In just a few weeks, card brands (also referred to as card networks or card associations) will release the latest versions of their biannual operating rules. Card brands release these rules and regulations every spring and fall to adapt to new laws and market influences. At Pagos we’re on a mission to help drive awareness around payments, including the way the payments industry evolves and adapts over time. In that spirit, we’ll be publishing a series of blogs in the coming weeks to provide insights into the new operating rules.
Side note before we continue on: Don’t worry if you haven’t heard some of the terms used in this post before. If an industry term is a hyperlink, click it to view a full definition. We’re here to help make the complex nature of payments simple!
If you recall from the Card Payment Lifecycle, there are multiple players in the payment ecosystem. Let’s add a little more definition to what you already know.
Card associations or networks are made up of financial institutions that have agreed to a set of processing rules. These financial institutions are “members” of the card association network. Members may have a type of customer called a “sponsored member”—these entities often provide vital services to facilitate the identity management, privacy, and security needed to authorize, capture, fund, and refund payment events between merchants and cardholders. Card associations require both members and sponsored members to enforce the biannual operating rules.
Changes announced in these rule publications affect merchants differently depending on the:
In addition to these considerations, what type of processor model a merchant uses, and what types of fees they charge will all play a role in how these changes impact their financial and operational processes.
That’s the big question. While it’s expected that there will be some price-based announcements around interchange or processing fees, recent international legislative and regulatory changes will likely play a role in what card networks will announce.
Monetary laws and regulations influence card associations in a variety of ways, from how currency conversions are handled to the more complex challenges of money laundering and cyber security risks. When governments believe commerce exchanges may present a risk to the general population, they implement controls. Similarly, the global nature of commerce often requires new controls, reporting, or notifications to optimize privacy and security requirements across regions and jurisdictions. These upstream changes then flow into payment processing and all the way down to the merchant level.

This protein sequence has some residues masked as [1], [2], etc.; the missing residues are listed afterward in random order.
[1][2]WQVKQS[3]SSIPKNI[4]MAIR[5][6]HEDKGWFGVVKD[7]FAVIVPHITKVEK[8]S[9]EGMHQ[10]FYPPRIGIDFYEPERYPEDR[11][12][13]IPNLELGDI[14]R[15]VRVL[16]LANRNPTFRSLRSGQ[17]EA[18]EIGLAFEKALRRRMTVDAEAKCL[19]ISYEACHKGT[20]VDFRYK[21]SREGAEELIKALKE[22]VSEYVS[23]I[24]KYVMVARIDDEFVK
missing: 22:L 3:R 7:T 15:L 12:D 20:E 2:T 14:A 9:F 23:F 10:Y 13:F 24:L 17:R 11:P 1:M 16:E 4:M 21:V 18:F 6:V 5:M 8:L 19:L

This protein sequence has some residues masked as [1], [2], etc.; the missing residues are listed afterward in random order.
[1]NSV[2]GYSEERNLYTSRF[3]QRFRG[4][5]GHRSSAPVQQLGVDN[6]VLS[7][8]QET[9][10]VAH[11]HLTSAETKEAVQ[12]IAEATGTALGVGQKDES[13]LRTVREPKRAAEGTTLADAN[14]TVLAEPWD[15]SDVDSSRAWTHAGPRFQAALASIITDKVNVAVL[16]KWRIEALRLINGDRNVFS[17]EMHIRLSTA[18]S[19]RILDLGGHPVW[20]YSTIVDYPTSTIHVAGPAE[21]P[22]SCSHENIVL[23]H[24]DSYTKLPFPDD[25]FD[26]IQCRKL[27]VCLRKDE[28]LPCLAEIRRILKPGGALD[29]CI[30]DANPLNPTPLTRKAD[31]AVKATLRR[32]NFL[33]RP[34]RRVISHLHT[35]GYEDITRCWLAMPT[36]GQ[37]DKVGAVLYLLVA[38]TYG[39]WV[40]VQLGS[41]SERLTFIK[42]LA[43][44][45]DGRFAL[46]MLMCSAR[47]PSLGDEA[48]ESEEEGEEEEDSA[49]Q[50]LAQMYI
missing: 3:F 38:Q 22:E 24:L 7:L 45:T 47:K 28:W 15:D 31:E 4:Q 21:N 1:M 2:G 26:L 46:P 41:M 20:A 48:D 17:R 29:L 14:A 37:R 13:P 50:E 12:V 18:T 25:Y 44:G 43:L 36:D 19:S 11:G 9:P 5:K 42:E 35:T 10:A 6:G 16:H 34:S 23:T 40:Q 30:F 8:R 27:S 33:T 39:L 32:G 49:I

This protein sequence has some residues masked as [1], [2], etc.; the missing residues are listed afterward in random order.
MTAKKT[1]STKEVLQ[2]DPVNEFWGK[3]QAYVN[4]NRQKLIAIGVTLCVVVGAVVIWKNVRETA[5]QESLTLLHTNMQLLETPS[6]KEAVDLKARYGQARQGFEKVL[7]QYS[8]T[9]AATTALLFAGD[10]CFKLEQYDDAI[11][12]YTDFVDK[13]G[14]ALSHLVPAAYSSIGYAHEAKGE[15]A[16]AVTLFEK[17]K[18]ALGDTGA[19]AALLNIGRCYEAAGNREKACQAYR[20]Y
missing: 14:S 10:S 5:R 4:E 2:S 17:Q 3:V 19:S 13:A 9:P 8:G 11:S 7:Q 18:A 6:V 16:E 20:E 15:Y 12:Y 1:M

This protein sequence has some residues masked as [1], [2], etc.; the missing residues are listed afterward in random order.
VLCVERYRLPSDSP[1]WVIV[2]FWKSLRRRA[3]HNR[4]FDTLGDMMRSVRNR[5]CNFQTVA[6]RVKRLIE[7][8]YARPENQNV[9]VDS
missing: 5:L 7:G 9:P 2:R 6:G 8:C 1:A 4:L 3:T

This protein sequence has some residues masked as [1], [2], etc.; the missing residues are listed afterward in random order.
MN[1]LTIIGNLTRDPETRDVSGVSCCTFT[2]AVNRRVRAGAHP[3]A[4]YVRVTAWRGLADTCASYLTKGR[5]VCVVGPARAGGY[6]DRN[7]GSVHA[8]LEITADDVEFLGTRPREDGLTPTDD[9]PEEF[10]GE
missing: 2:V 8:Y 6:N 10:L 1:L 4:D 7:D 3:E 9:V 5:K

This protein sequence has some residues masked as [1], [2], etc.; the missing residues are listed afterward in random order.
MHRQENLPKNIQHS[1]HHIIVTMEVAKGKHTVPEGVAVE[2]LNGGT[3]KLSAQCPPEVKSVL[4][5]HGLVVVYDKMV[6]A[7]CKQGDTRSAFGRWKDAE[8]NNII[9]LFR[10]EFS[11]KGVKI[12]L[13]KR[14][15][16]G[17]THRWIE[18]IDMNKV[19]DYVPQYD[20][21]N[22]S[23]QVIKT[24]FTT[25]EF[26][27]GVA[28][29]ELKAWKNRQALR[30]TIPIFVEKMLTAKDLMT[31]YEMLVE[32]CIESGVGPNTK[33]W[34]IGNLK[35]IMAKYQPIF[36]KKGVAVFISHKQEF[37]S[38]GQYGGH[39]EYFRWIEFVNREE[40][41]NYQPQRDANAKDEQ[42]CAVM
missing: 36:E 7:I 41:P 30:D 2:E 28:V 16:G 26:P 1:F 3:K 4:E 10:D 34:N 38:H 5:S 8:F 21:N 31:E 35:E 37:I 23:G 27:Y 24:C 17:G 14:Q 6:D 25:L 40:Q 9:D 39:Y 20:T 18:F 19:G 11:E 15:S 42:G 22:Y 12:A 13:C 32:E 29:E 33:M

As you can see, there is a lot that goes into the process by which card brands set rules, and the biannual card network publications are very lengthy and complex. For example, in the fall 2021 release, one brand regulation had over 700 pages or rules. Another brand was 277 pages long.
The rules announced have different effective dates and requirements for members, sponsored members, and merchants. To add additional complexity, it’s not always clear how impacted members or sponsor members will implement the required changes, and merchants often don’t know how these changes will impact them or their customers.
This is the type of complexity that Pagos flocks to! In early April, we’ll publish highlights of the announcements with key details and effective dates. Then, in the weeks that follow, we’ll take the most critical changes and provide deeper insights and advice to help merchants assess how these changes may impact their operations and financial results.
Our blogs are not intended to be a substitute for discussing these changes with your processors, and at some point, this is exactly what we recommend you do. For now, sit tight, but expect some big changes on the horizon and be prepared to be proactive (vs. reactive). Use the insights we’ll provide in the Pagos blog to help you plan and prepare to take flight into the ever-evolving world of payments!
We’ve provided the content in this blog post solely to inform and educate. Pagos doesn’t provide legal advice and this content shouldn’t be taken as such. You’re strongly encouraged to consult with your payments partners and legal teams before implementing any changes based on the content in this post.